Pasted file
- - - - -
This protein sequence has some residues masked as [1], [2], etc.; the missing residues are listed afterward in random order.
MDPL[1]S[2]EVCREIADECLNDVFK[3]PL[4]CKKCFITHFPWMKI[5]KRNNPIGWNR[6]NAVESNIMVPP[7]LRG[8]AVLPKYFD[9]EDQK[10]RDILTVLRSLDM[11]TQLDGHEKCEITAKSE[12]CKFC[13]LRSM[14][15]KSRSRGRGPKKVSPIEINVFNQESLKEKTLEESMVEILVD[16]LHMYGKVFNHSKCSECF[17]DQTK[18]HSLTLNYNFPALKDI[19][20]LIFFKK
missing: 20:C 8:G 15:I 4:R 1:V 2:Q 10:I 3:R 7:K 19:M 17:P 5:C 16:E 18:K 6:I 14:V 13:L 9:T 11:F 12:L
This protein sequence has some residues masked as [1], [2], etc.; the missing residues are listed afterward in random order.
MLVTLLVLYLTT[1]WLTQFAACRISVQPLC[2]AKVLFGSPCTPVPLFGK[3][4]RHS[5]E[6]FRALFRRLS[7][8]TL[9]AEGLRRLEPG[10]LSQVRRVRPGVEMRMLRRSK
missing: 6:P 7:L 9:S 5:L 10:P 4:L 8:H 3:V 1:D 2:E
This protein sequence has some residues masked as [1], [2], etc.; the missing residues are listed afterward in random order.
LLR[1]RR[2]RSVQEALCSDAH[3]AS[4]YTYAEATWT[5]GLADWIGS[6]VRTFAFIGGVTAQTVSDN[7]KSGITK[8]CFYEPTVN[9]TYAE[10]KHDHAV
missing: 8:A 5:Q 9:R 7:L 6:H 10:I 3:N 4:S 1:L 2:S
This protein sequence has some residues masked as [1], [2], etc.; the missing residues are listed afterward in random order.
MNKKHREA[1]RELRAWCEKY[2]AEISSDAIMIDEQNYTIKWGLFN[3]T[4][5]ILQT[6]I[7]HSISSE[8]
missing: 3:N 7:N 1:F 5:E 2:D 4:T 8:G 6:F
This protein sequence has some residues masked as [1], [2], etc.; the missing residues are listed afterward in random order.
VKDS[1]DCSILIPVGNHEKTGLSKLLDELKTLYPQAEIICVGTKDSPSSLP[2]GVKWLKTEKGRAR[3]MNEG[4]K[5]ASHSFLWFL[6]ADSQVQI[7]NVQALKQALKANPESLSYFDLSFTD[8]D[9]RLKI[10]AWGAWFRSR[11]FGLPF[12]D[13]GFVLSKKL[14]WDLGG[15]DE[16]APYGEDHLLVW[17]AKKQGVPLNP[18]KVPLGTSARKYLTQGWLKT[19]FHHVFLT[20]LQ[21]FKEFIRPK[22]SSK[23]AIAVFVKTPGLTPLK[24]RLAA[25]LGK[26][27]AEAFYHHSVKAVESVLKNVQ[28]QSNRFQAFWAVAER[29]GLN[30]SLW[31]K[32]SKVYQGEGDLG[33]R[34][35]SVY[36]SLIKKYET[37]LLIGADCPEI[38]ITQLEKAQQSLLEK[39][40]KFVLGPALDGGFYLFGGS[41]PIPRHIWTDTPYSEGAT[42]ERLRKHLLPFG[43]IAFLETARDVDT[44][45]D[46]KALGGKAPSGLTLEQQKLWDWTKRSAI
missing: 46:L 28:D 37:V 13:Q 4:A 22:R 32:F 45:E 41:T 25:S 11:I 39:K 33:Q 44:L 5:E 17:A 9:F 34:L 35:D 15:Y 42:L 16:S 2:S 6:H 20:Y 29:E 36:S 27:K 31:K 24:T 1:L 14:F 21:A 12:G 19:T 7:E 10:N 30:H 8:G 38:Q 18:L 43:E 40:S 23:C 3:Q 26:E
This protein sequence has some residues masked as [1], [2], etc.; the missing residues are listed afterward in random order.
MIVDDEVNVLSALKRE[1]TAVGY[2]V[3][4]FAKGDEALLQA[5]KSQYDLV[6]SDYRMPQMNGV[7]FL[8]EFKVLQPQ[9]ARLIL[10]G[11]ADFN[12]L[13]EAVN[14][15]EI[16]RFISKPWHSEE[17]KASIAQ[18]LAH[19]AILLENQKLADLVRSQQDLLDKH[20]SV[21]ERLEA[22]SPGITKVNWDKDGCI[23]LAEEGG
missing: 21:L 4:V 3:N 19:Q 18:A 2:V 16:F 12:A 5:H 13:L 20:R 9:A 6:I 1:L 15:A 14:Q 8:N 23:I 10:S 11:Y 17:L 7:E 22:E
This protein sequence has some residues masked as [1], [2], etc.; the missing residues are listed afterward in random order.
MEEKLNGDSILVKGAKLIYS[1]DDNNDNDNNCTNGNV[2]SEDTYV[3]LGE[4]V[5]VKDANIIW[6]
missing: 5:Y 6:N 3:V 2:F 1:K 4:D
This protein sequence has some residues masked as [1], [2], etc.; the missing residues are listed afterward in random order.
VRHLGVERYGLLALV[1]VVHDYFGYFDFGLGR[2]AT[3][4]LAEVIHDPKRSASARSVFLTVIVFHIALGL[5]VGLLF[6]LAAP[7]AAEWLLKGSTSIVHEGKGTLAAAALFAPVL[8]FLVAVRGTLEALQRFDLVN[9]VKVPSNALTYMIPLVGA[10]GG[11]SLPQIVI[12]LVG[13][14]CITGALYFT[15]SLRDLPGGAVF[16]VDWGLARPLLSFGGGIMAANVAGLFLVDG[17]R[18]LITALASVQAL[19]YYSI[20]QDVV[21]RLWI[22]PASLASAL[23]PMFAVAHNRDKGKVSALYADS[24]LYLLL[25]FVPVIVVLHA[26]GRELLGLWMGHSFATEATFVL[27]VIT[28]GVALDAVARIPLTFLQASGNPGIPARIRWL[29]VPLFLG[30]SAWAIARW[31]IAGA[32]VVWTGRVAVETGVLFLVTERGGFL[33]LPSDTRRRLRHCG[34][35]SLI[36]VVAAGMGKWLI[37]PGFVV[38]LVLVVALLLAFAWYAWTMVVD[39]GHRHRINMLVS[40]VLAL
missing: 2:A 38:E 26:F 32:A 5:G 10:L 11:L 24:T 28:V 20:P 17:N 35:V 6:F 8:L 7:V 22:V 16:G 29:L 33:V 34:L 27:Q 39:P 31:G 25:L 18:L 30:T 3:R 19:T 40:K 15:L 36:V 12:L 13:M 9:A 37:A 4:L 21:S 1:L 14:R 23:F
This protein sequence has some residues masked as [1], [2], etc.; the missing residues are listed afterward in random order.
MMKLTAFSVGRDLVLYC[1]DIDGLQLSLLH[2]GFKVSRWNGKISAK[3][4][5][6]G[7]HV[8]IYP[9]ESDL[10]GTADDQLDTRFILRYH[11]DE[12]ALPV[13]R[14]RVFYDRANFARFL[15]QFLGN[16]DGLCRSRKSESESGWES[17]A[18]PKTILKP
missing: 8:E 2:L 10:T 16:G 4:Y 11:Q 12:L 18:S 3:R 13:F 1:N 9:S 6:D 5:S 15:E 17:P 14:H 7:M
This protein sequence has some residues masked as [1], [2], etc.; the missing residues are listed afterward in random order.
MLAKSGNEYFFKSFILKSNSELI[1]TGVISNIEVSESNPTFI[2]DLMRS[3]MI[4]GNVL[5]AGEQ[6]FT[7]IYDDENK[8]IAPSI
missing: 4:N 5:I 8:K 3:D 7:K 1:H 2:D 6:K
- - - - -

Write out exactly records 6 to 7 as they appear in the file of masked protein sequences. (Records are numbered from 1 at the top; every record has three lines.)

This protein sequence has some residues masked as [1], [2], etc.; the missing residues are listed afterward in random order.
MIVDDEVNVLSALKRE[1]TAVGY[2]V[3][4]FAKGDEALLQA[5]KSQYDLV[6]SDYRMPQMNGV[7]FL[8]EFKVLQPQ[9]ARLIL[10]G[11]ADFN[12]L[13]EAVN[14][15]EI[16]RFISKPWHSEE[17]KASIAQ[18]LAH[19]AILLENQKLADLVRSQQDLLDKH[20]SV[21]ERLEA[22]SPGITKVNWDKDGCI[23]LAEEGG
missing: 21:L 4:V 3:N 19:Q 18:A 2:V 16:F 12:A 5:H 13:L 20:R 9:A 6:I 1:L 15:A 14:Q 8:N 23:I 10:S 11:Y 17:L 7:E 22:E
This protein sequence has some residues masked as [1], [2], etc.; the missing residues are listed afterward in random order.
MEEKLNGDSILVKGAKLIYS[1]DDNNDNDNNCTNGNV[2]SEDTYV[3]LGE[4]V[5]VKDANIIW[6]
missing: 5:Y 6:N 3:V 2:F 1:K 4:D